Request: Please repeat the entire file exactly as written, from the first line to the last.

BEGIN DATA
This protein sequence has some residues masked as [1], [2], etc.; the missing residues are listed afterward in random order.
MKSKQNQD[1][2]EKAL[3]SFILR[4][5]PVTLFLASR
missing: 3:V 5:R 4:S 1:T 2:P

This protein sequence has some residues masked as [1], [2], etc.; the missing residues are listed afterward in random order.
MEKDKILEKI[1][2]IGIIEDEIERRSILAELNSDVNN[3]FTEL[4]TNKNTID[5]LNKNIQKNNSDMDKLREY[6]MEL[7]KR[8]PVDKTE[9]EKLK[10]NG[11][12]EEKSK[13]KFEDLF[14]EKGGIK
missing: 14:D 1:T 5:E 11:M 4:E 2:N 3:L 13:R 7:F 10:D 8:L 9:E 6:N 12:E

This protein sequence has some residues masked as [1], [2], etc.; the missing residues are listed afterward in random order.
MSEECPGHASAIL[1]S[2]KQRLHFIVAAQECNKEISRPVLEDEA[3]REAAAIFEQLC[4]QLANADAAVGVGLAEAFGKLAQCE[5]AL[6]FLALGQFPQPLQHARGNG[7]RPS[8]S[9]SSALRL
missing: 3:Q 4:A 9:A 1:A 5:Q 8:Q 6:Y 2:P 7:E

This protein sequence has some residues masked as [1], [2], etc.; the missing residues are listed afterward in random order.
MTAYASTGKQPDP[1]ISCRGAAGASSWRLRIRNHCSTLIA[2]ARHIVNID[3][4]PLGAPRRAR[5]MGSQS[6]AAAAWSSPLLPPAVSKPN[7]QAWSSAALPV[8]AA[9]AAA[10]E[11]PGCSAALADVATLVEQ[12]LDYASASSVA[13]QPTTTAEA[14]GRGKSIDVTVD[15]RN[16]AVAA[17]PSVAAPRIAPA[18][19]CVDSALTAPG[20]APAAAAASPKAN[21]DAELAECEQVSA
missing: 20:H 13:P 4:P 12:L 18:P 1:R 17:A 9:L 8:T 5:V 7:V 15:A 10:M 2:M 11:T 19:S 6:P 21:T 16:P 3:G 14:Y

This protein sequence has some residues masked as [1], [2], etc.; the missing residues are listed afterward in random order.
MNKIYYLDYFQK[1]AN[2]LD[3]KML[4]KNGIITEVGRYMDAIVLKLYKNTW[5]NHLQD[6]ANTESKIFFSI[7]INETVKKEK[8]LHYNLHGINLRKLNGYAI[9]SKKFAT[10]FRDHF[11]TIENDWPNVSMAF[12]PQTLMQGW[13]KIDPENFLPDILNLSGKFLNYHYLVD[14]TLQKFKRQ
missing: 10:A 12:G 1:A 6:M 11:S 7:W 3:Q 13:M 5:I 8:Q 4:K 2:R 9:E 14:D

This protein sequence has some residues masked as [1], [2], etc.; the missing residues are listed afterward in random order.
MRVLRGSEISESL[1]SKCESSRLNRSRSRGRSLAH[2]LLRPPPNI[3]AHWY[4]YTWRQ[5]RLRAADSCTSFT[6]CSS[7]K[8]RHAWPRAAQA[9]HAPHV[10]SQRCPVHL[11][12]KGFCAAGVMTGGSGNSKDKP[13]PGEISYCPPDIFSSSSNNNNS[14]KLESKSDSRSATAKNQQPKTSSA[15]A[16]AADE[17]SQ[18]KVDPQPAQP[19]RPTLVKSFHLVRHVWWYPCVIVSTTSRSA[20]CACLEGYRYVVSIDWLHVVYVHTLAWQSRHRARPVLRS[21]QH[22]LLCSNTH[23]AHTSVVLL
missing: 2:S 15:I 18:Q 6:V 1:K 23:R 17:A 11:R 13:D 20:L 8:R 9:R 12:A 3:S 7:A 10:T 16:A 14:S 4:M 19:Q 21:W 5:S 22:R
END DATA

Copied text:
This protein sequence has some residues masked as [1], [2], etc.; the missing residues are listed afterward in random order.
MKSKQNQD[1][2]EKAL[3]SFILR[4][5]PVTLFLASR
missing: 3:V 5:R 4:S 1:T 2:P

This protein sequence has some residues masked as [1], [2], etc.; the missing residues are listed afterward in random order.
MEKDKILEKI[1][2]IGIIEDEIERRSILAELNSDVNN[3]FTEL[4]TNKNTID[5]LNKNIQKNNSDMDKLREY[6]MEL[7]KR[8]PVDKTE[9]EKLK[10]NG[11][12]EEKSK[13]KFEDLF[14]EKGGIK
missing: 14:D 1:T 5:E 11:M 4:E 2:N 3:L 13:R 7:F 10:D 8:L 9:E 6:N 12:E

This protein sequence has some residues masked as [1], [2], etc.; the missing residues are listed afterward in random order.
MSEECPGHASAIL[1]S[2]KQRLHFIVAAQECNKEISRPVLEDEA[3]REAAAIFEQLC[4]QLANADAAVGVGLAEAFGKLAQCE[5]AL[6]FLALGQFPQPLQHARGNG[7]RPS[8]S[9]SSALRL
missing: 3:Q 4:A 9:A 1:A 5:Q 8:Q 6:Y 2:P 7:E

This protein sequence has some residues masked as [1], [2], etc.; the missing residues are listed afterward in random order.
MTAYASTGKQPDP[1]ISCRGAAGASSWRLRIRNHCSTLIA[2]ARHIVNID[3][4]PLGAPRRAR[5]MGSQS[6]AAAAWSSPLLPPAVSKPN[7]QAWSSAALPV[8]AA[9]AAA[10]E[11]PGCSAALADVATLVEQ[12]LDYASASSVA[13]QPTTTAEA[14]GRGKSIDVTVD[15]RN[16]AVAA[17]PSVAAPRIAPA[18][19]CVDSALTAPG[20]APAAAAASPKAN[21]DAELAECEQVSA
missing: 20:H 13:P 4:P 12:L 18:P 1:R 17:A 9:L 8:T 5:V 7:V 15:A 10:M 2:M 11:T 19:S 6:P 21:T 16:P 3:G 14:Y

This protein sequence has some residues masked as [1], [2], etc.; the missing residues are listed afterward in random order.
MNKIYYLDYFQK[1]AN[2]LD[3]KML[4]KNGIITEVGRYMDAIVLKLYKNTW[5]NHLQD[6]ANTESKIFFSI[7]INETVKKEK[8]LHYNLHGINLRKLNGYAI[9]SKKFAT[10]FRDHF[11]TIENDWPNVSMAF[12]PQTLMQGW[13]KIDPENFLPDILNLSGKFLNYHYLVD[14]TLQKFKRQ
missing: 10:A 12:G 1:A 6:M 11:S 7:W 3:Q 13:M 5:I 8:Q 4:K 2:R 9:E 14:D

This protein sequence has some residues masked as [1], [2], etc.; the missing residues are listed afterward in random order.
MRVLRGSEISESL[1]SKCESSRLNRSRSRGRSLAH[2]LLRPPPNI[3]AHWY[4]YTWRQ[5]RLRAADSCTSFT[6]CSS[7]K[8]RHAWPRAAQA[9]HAPHV[10]SQRCPVHL[11][12]KGFCAAGVMTGGSGNSKDKP[13]PGEISYCPPDIFSSSSNNNNS[14]KLESKSDSRSATAKNQQPKTSSA[15]A[16]AADE[17]SQ[18]KVDPQPAQP[19]RPTLVKSFHLVRHVWWYPCVIVSTTSRSA[20]CACLEGYRYVVSIDWLHVVYVHTLAWQSRHRARPVLRS[21]QH[22]LLCSNTH[23]AHTSVVLL
missing: 2:S 15:I 18:Q 6:V 1:K 23:R 17:A 11:R 13:D 20:L 8:R 9:R 12:A 3:S 7:A 10:T 16:A 14:S 4:M 19:Q 21:W 5:S 22:R